Selling out a century of interstate cricket competition’s Sheffield Shield for milk money is one of them; even our, and TT’s, resident Anglophobes may have been affronted by that.
Ground management “issues” come to mind: arm-long Conditions of Entry statements that target the unruly 5%, but spoil the day for the other 95 - Christopher Rowlandson’s letter in Sunday’s Mercury (yes, I know it’s got a statewide, seemingly more inclusive title) “Stumped by cricket confusion” was but one of many. And then there are the morons who get employed as ground announcers, adept only at stating the bleedin’ obvious (perhaps not to them, though ?) such as “XY has just been bowled, and here’s PQ coming in to bat”. Not to mention teenage noise masquerading as music, and the blaring ads which probably result in plenty of blasted hearers deciding there and then to never, ever, buy that. Well, you’d hope so.
Finally, there’s our sledging, where a line seems to have been crossed, well, completely obliterated, it seems.
Shane Warne’s recent talk on Parkinson involved his Me ‘n’ Daryl Cullinan epic and the South African batsman’s having to consult a psychiatrist. At their next meeting at the bowler’s end, Warne’s question to his bunny was “What colour was the couch ?” Only a prim ‘n’ prissy member of the extended Grundy family could whinge about that.
This is not about the genuinely funny, the sort blokes can laugh about ten or twenty years on, like the one recounted last weekend involving recently-retired Brisbane Lions captain Michael Voss. Said Voss on the mark as his St Kilda opponent lined up for goal: My father slept with your mother. Result: no goal, as sibling banter took its toll.
But nearly every media report emphasises that our team’s sledging has gone much lower than harmless banter or robust baiting, and perhaps explains why Ponting’s winning XIs don’t engender warm glows of approval. Not that it’s all our local hero’s fault - the allegations stem from long before his time. Compare how Geelong’s 2007 AFL premiership evoked almost universal acclaim, not limited to Cats’ supporters, right down to how the winning players treated the Auskick kids on the premiership dais. (And recall how 2006’s winners didn’t, and why.)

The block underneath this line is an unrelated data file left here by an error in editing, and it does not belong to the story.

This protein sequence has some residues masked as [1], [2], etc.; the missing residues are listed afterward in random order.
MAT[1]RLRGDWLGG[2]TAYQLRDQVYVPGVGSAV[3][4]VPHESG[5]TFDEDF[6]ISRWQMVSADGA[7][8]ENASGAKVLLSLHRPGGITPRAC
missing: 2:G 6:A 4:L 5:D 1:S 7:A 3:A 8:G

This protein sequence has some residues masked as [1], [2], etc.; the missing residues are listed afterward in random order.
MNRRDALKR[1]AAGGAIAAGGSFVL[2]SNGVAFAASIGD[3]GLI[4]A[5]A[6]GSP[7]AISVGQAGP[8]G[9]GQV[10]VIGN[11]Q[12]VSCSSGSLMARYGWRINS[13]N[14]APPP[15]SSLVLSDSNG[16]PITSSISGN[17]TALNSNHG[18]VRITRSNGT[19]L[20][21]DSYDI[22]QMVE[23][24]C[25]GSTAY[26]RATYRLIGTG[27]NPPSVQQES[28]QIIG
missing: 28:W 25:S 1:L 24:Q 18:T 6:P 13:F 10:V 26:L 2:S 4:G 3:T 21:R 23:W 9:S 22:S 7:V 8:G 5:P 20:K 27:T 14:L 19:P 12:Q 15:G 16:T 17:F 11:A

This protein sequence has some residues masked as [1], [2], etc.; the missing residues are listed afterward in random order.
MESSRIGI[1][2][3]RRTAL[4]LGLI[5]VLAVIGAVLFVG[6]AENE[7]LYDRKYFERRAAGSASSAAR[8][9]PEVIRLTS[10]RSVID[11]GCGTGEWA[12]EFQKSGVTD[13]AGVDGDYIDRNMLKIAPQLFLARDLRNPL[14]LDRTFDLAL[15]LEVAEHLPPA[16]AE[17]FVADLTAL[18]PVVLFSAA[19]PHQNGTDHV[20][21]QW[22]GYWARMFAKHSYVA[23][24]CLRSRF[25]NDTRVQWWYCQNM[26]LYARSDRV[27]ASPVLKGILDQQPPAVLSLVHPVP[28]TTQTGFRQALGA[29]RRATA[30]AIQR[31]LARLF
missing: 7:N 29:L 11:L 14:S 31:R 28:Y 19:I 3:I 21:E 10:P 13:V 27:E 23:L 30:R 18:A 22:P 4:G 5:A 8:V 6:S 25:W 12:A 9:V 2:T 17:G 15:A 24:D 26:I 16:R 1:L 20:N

However, our self-criticism (and, boy, is there a lot of it about ! - so many celebs, so many academics, so many media practitioners taking so many pains to tell us how they hate their own country and culture) ought not induce in us a blind admiration for our opponents, especially as victim, and The Australian’s Peter Lalor’s thoughtful [ Ugliness of racism will not go away quietly ] ventures where few western journalists have dared, especially with the reference to the use of “khaliya (darkie)” in India itself.
Our reticence is understandable, given our collective imperialist/racialist past, but is it time to point out some away truths ?
More than a few Westerners wondered, in connexion with India’s campaign against apartheid, whether this was an example of pot ‘n’ kettle inconsistency (to put it as mildly as possible): yes, we have some lingering specks of racism affecting our vision, but what about the beam of the caste system/s in your own eyes ? That much of the Wikipedia items on the subject seem to bend over backwards to deny any racial aspects, or to blame it (all) on the British Raj, lends some credence to this suggestion –
Perhaps it’s time for some quality journalism and enlightening correspondence on these very complex historico-economic-societal matters, particularly from the sub-continent: we could all do with some Satyagraha.
Besides, nothing hurts a good cause like having hypocrisy as a supporter.
^ what a f***ing over-used word that has become - do you also turn off when some gormless politician starts spouting “issues” instead of saying Yes, No or Don’t know ?
Leonard Colquhoun 7248
“Coolidge is a better example of evolution than either Bryan or Darrow, for he knows when not to talk, which is the biggest asset the monkey possesses over the human.” — Will Rogers, Saturday Review, 25 August 1962
THERE ARE several aspects of Australian cricket that cause distaste, and perhaps that old adage about the love of money has taken the new ball and is bowling head-high bouncers at the old game’s body politic.